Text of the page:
Now to the gate of my Jerusalem,
The seething holy city of my heart,
The Saviour comes. But will I welcome him?
Oh crowds of easy feelings make a start;
They raise their hands, get caught up in the singing,
And think the battle won. Too soon they’ll find
The challenge, the reversal he is bringing
Changes their tune. I know what lies behind
The surface flourish that so quickly fades;
Self-interest, and fearful guardedness,
The hardness of the heart, its barricades,
And at the core, the dreadful emptiness
Of a perverted temple. Jesus, come
Break my resistance and make me your home.
Hear Malcolm Guite read today’s poem
As we arrive on Palm Sunday at the cusp of Holy Week, let us consider Jesus on the outskirts of Jerusalem, preparing to enter. Let us likewise consider Him ready to be welcomed as King of our own heart. As Malcom Guite said in The Word in the Wilderness:
What would it really mean to welcome Jesus as King into the Zion of one’s own heart? How is the city already occupied and governed? Who is in charge now and how is power divided? Is there an uneasy compromise in my own inner Jerusalem such as there was in the outer Jerusalem of Jesus’ time. Is there a grand looking Temple where lots of time-worn rituals can be repeated as long as it makes no trouble for the secular administration? And that secular administration, the bit of me that makes all the day-to-day financial decisions, about who should have my time, for how long and for how much, that administration that decides what to buy and what to sell, what to acquire and what to lose, for whom is it really working? Am I in charge there? Or is my governing ego, like Pontius Pilate, really and fearfully beholden to another power structure? Are the big Corporation’s and their advertisers really running the show, manipulating my sense of what I need? Perhaps the Pilate of our little ego is really working for their Empire. And, what about the general population of my heart? The crowds of feelings and memories and thoughts, caught between the temple and the court, swaying this way and that, not sure who to follow, or where their true loyalty lies.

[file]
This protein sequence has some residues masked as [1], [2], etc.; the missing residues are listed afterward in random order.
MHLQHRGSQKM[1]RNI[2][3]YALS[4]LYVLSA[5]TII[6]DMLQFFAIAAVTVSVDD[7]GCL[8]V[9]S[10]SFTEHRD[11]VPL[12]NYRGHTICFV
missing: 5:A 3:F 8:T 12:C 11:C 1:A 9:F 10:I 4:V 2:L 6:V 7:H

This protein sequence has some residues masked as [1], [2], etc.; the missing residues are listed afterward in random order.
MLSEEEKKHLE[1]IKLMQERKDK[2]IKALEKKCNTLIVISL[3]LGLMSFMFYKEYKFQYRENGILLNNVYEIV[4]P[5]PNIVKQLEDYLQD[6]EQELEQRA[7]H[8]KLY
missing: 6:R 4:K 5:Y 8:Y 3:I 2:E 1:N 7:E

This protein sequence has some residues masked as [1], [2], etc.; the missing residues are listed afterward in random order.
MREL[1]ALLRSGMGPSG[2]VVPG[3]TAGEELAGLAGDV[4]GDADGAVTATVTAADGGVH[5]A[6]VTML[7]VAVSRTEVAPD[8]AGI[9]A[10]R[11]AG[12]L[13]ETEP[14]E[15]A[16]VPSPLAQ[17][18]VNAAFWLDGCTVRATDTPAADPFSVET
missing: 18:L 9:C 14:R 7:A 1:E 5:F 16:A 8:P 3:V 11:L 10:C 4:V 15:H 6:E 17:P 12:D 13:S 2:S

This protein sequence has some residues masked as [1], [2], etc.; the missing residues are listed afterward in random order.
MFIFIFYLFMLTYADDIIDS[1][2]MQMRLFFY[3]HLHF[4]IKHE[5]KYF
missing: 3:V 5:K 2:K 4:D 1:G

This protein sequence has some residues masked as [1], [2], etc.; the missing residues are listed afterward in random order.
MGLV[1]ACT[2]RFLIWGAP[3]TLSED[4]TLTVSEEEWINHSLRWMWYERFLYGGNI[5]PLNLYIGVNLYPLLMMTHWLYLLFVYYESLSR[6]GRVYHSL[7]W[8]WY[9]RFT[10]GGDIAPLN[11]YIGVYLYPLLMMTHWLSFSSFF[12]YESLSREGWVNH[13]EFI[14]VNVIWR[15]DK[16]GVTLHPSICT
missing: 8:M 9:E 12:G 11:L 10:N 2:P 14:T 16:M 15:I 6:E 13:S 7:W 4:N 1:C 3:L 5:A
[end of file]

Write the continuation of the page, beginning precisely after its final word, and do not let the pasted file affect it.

Can I invite Jesus in to all of that?
If I do, what will happen?
Behold, I stand at the door and knock. If anyone hears My voice and opens the door, I will come in to him and dine with him, and he with Me.
Dig Deeper: Literature & Liturgy
Malcolm Guite is poet-priest and Chaplain of Girton College Cambridge, but he often travels round Great Britain, and to North America, to give lectures, concerts and poetry readings. For more details of these and other engagements go to his Events Page.
Photo courtesy Lancia E. Smith
For every day from Shrove Tuesday to Easter Day, the bestselling poet Malcolm Guite chooses a favourite poem from across the Christian spiritual and English literary traditions and offers incisive seasonal reflections on it.
Lent is a time to reorient ourselves, clarify our minds, slow down, recover from distraction and focus on the values of God’s kingdom. Poetry, with its power to awaken the mind, is an ideal companion for such a time. This collection enables us to turn aside from everyday routine and experience moments of transfigured vision as we journey through the desert landscape of Lent and find refreshment along the way.
Following each poem with a helpful prose reflection, Malcolm Guite has selected from classical and contemporary poets, from Dante, John Donne and George Herbert to Seamus Heaney, Rowan Williams and Gillian Clarke, and his own acclaimed poetry.